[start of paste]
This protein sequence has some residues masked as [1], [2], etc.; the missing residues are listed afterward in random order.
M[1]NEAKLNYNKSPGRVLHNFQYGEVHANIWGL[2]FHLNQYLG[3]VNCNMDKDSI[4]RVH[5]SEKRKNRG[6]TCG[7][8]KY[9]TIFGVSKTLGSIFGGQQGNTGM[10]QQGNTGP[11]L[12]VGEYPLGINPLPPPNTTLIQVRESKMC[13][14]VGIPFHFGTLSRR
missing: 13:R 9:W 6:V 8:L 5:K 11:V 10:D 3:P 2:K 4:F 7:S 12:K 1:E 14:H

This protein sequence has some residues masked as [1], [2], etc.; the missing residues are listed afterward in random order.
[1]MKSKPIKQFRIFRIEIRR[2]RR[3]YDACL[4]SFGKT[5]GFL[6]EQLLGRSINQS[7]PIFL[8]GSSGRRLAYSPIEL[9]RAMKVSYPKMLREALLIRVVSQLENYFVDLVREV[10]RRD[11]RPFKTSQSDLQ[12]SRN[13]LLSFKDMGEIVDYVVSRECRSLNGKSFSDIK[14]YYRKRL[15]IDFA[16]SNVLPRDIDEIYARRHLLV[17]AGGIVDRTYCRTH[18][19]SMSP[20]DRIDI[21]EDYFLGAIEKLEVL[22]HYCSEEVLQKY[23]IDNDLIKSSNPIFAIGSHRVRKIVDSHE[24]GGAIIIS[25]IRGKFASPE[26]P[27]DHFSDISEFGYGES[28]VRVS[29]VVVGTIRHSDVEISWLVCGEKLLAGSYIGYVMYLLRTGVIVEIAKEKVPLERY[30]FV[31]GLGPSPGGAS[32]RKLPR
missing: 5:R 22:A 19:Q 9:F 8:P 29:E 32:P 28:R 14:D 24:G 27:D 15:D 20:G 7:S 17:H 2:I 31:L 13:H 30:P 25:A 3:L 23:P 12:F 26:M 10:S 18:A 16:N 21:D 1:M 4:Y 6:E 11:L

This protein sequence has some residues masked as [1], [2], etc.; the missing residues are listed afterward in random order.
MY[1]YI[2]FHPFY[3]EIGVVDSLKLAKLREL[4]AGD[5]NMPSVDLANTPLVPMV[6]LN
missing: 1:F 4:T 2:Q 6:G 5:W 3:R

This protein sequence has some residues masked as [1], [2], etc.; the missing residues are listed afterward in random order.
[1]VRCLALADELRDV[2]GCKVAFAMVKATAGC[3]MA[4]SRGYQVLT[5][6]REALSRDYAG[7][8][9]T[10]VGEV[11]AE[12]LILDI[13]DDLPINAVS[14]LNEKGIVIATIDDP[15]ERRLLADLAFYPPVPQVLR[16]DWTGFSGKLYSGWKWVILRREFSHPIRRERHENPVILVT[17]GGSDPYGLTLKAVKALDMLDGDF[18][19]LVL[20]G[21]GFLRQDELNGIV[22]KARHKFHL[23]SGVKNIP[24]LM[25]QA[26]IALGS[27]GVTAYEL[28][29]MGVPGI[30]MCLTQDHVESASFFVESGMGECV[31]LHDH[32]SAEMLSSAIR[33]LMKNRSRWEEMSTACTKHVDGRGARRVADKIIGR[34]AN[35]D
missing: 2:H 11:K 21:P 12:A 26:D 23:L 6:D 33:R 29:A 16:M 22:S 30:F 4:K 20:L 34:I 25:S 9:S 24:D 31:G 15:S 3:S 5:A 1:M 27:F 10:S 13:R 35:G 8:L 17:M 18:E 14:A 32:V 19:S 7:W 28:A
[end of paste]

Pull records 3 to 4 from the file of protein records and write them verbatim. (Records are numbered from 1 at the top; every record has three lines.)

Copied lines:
This protein sequence has some residues masked as [1], [2], etc.; the missing residues are listed afterward in random order.
MY[1]YI[2]FHPFY[3]EIGVVDSLKLAKLREL[4]AGD[5]NMPSVDLANTPLVPMV[6]LN
missing: 1:F 4:T 2:Q 6:G 5:W 3:R

This protein sequence has some residues masked as [1], [2], etc.; the missing residues are listed afterward in random order.
[1]VRCLALADELRDV[2]GCKVAFAMVKATAGC[3]MA[4]SRGYQVLT[5][6]REALSRDYAG[7][8][9]T[10]VGEV[11]AE[12]LILDI[13]DDLPINAVS[14]LNEKGIVIATIDDP[15]ERRLLADLAFYPPVPQVLR[16]DWTGFSGKLYSGWKWVILRREFSHPIRRERHENPVILVT[17]GGSDPYGLTLKAVKALDMLDGDF[18][19]LVL[20]G[21]GFLRQDELNGIV[22]KARHKFHL[23]SGVKNIP[24]LM[25]QA[26]IALGS[27]GVTAYEL[28][29]MGVPGI[30]MCLTQDHVESASFFVESGMGECV[31]LHDH[32]SAEMLSSAIR[33]LMKNRSRWEEMSTACTKHVDGRGARRVADKIIGR[34]AN[35]D
missing: 2:H 11:K 21:P 12:A 26:D 23:L 6:D 33:R 29:A 16:M 22:S 30:F 4:K 20:L 34:I 25:S 9:S 24:D 31:G 15:S 3:S 5:A 1:M 27:F 10:S 13:R 35:G 8:L 17:M 18:E 14:A 32:V 19:S 7:W 28:A